When I started this thread it was to discuss if some additional types were needed. After getting a better knowledge of the Dimmer item, perhaps that type is suficcient for many things. I still think that it would be possible to introduce the new Percentage type, which would be the more logical choice/name for a binding developer, if he is not controlling the brightness of a lamp.
In my opinion there is still a benefit of such a type (whether it is Dimmer or Percentage) over just using Number, because defining the range of 0-100 helps achieve compatibility. If we only had Number we could easily end up with one type of light dimmer using range 0-255 and one using 0-100.
Coming back to the Contact debate; I think the naming of these binary states (OPEN/CLOSED) is one of the things that is less obvious to many users of openhab. It is probably also the reason why many binding developers end up using Switch instead of Contact, because for instance an input like BoilerHeating makes much more sense if the state is ON/OFF instead of OPEN/CLOSED.
My point is exactly that I want the items to represent the objects in my home, such as a window or the furnace. It is just not so logical that all binary inputs are either OPEN or CLOSED.
But thank you for the pointer to documentation on map profiles. I will need to look into that, and see how far I can get down that road.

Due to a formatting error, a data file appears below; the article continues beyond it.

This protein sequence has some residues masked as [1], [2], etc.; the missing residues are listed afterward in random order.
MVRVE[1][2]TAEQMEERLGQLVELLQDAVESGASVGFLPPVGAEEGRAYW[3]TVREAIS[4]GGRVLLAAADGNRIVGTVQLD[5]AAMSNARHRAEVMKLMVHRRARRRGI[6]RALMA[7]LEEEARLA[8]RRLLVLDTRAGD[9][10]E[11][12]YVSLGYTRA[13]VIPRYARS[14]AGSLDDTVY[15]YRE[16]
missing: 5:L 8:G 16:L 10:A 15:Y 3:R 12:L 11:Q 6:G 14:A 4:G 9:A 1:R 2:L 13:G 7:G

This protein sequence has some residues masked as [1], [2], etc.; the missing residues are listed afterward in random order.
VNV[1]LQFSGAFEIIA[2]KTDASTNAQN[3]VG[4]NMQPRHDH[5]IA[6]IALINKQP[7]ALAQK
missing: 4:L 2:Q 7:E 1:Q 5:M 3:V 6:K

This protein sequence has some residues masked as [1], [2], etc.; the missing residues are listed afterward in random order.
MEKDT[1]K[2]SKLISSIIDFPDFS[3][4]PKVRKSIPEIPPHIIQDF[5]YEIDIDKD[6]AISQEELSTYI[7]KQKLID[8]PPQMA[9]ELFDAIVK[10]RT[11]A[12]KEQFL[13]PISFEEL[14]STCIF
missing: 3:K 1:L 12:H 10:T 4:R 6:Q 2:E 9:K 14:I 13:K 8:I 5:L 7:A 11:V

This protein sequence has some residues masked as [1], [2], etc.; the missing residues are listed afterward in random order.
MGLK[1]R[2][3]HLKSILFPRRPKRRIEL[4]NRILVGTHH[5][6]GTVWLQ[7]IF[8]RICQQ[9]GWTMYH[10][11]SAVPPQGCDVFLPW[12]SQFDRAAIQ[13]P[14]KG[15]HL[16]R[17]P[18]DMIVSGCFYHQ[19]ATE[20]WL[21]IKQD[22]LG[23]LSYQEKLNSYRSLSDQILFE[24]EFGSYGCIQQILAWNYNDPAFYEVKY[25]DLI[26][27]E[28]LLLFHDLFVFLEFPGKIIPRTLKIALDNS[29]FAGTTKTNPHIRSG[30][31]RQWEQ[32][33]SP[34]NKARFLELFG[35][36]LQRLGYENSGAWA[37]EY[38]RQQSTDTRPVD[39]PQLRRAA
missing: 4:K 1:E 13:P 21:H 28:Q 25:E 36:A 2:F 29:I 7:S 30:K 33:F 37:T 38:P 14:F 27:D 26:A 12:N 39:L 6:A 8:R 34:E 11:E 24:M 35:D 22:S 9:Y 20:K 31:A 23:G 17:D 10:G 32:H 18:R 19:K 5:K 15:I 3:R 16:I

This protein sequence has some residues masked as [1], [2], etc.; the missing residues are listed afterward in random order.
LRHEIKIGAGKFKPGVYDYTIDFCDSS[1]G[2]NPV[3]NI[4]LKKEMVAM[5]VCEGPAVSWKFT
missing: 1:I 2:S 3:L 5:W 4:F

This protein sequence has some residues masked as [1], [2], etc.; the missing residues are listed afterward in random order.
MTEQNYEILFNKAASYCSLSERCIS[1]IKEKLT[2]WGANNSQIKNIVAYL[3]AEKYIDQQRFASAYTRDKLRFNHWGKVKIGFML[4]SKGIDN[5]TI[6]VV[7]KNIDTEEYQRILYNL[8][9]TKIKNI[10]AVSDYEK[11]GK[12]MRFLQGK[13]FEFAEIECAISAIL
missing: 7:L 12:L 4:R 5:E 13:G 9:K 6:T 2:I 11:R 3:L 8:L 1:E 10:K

One solution (as previously mentioned) would be to have a boolean type, and the name of the channel or item would carry the meaning. I am not exactly sure how the rules DSL should be adapted to cover this (not entirely happy with “when FurnaceHeating changed to FALSE”, but I still find it better than “when FurnaceHeating changed to OPEN”).
Another (far more complicated) solution would be to have some named enum types, such that when defining a binary input, the states could be defined. For instance a window sensor could be OPEN/CLOSED, but a stove can be ON/OFF or a network can be CONNECTED/DISCONNECTED. For bindings where the binding developer knows what the channels designate, the stated could be defined by the binding. For more generic bindings, such as one simply handling a binary input, the names of the states should be defined in the Item definition.